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Aging parents

Family gatherings are a good time for adult children to evaluate how their parents are aging — especially those who don't see one another as frequently. 

Mary Swip, director of sales and marketing at Stonecrest at Clayton View, shares some tips on how to check on the well-being of aging parents when you're home for the holidays.

It's a time to note any changes in their behavior or physical and mental capabilities, she said.  "If you have siblings who are also visiting, it's a good idea to discuss the changes you notice with them while you’re together, face-to-face," Swip added.

It's important to distinguish minor problems, such as mom getting stressed simply because everyone's visiting, versus something significant, which could be she's much thinner than the last time you visited.

Signs that your parents may need more help include:

  • Physical changes

A significant weight loss or significant weight gain can be a warning sign. In addition, look for changes in personal hygiene. For example, if your typically well dressed mother doesn't care as much about her appearance, something could be amiss.

  • Mobility

How is your parent’s balance, energy or ability to get in or out of a chair?

  • Mood

Is your parent's mood different than it used to be? This can be hard to determine over a brief phone call, so be alert when together. Is your mom or dad more confused or agitated or having mood swings? Is there a loss of interest in things they've always enjoyed?

  • Housework

Is the house in order? If your parents have always been messy, this can be hard to notice. Take note of unopened mail, unpaid bills or a disarray that is not typical of past behavior. Is there rotting food in the refrigerator or too many items of the same thing? Are the medications expired? Is the physical house itself falling into disrepair around them?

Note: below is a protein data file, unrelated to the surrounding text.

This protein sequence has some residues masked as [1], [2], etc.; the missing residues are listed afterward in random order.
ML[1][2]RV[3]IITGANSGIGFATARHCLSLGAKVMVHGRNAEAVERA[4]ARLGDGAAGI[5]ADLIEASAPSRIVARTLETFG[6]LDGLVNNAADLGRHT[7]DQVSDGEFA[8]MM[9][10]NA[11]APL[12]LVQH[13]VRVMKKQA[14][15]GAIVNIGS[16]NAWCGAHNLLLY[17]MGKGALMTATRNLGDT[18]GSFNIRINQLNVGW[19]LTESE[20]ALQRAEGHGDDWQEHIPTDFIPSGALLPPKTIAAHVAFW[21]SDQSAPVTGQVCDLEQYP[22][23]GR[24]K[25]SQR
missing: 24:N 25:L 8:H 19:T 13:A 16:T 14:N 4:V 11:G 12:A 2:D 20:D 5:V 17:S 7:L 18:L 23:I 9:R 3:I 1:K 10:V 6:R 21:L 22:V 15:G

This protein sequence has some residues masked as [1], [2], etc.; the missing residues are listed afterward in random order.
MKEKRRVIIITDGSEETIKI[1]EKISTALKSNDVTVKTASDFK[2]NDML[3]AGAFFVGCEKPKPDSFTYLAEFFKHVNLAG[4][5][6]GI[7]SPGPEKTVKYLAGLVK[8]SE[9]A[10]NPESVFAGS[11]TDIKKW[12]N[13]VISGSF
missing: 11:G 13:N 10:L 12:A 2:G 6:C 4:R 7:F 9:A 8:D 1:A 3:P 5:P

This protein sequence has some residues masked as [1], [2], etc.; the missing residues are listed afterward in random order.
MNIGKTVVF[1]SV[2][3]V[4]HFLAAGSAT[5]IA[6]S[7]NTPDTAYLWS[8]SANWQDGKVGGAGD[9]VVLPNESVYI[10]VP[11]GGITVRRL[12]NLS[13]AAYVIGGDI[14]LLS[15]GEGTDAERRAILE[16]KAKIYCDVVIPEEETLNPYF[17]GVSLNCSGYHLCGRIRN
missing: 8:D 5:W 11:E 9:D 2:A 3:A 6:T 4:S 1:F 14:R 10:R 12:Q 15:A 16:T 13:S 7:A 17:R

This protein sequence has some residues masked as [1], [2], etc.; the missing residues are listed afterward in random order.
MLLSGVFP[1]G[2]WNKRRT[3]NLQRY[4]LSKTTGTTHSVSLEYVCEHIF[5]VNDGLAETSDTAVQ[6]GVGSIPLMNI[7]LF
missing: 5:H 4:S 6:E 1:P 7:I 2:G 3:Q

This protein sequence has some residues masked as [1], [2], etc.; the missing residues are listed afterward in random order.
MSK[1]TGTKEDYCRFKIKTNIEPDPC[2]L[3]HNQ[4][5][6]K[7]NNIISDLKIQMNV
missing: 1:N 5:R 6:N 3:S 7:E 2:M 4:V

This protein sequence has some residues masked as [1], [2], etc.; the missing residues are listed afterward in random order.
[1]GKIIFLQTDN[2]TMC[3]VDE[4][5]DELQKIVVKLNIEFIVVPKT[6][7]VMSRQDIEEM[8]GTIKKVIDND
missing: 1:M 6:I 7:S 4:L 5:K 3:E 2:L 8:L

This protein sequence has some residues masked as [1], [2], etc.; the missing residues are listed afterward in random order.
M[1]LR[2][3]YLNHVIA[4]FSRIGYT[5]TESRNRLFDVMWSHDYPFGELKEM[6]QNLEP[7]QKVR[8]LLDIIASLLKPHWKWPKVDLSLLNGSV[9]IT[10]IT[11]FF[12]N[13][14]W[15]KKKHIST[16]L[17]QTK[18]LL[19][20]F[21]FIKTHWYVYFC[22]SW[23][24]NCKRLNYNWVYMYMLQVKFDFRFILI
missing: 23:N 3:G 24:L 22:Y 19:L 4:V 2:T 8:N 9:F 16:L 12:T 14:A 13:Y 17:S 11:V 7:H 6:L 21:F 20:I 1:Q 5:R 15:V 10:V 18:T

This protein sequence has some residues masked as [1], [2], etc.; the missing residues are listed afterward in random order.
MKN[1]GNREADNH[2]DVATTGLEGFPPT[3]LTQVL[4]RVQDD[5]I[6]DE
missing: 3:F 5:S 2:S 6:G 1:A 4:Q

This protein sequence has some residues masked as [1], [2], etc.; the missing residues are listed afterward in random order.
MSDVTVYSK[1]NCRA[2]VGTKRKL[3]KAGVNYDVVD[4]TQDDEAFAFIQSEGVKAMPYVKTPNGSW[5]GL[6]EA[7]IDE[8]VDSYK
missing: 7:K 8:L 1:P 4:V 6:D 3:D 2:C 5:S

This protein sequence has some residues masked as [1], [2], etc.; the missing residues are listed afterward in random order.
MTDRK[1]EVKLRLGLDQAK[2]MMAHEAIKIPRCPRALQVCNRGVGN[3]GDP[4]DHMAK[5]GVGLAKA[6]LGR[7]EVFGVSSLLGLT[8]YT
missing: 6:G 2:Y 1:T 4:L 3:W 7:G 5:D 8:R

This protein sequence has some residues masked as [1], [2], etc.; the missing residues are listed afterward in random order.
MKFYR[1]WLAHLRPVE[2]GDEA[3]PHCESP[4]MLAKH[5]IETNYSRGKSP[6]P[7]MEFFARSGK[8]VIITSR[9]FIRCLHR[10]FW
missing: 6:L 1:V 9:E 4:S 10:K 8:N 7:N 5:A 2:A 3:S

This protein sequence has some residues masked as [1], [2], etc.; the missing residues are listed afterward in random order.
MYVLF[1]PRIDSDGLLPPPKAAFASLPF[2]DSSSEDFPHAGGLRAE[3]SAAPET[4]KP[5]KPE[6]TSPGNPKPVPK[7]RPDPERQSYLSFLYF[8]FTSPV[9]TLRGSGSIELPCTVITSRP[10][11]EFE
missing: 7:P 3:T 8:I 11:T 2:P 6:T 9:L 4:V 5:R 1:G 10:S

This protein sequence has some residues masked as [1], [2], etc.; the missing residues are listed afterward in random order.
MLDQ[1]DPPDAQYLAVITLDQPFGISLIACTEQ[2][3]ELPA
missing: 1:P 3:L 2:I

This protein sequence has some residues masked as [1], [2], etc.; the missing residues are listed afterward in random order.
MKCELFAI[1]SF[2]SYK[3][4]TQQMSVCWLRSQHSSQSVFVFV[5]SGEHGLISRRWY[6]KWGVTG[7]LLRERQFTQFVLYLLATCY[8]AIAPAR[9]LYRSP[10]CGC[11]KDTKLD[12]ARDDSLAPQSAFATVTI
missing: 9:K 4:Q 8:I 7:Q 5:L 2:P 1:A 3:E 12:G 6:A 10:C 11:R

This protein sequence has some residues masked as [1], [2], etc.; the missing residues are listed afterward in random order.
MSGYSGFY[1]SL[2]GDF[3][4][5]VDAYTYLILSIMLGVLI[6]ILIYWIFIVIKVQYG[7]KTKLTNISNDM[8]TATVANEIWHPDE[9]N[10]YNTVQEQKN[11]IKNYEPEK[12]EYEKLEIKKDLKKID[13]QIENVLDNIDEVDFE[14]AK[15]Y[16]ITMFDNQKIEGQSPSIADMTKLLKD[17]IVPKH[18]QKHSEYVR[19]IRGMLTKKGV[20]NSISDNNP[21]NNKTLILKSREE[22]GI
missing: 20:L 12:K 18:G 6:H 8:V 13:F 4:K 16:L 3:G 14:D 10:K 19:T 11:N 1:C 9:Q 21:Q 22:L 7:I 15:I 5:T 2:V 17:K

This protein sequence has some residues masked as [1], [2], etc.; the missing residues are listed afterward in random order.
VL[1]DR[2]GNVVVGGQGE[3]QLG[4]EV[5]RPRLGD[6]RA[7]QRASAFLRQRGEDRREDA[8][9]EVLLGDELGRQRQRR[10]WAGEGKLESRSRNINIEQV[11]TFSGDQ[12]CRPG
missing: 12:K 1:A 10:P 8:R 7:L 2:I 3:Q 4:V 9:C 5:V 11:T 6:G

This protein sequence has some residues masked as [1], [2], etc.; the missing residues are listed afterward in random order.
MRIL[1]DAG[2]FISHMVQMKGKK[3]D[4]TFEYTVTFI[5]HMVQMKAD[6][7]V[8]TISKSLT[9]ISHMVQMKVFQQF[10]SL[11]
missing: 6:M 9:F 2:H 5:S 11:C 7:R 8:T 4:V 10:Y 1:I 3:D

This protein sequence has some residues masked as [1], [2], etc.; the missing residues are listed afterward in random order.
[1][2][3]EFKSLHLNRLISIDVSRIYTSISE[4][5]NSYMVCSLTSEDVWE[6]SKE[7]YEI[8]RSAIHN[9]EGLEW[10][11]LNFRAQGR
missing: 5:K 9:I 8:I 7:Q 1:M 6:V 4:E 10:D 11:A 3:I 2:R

• Memory

Everyone forgets, but is it heightened? Is there more confusion than you recall? Is your loved one forgetting names of common items more than normal?

  • Driving

Get in the car with your parents and let them drive. How are their skills? Are there more dents than there should be on the car?

After you've assessed the situation, talk to your siblings. Did they notice something you didn't? Are they making excuses for the changes? Determine there is reason to be concerned. You don't have to necessarily address everything with your parents right away, but you don't want to wait too long.

"As children, you don't want to put blinders on," Swip said. "If you notice signs of aging and are concerned, talk with your parent's doctor to see what they say."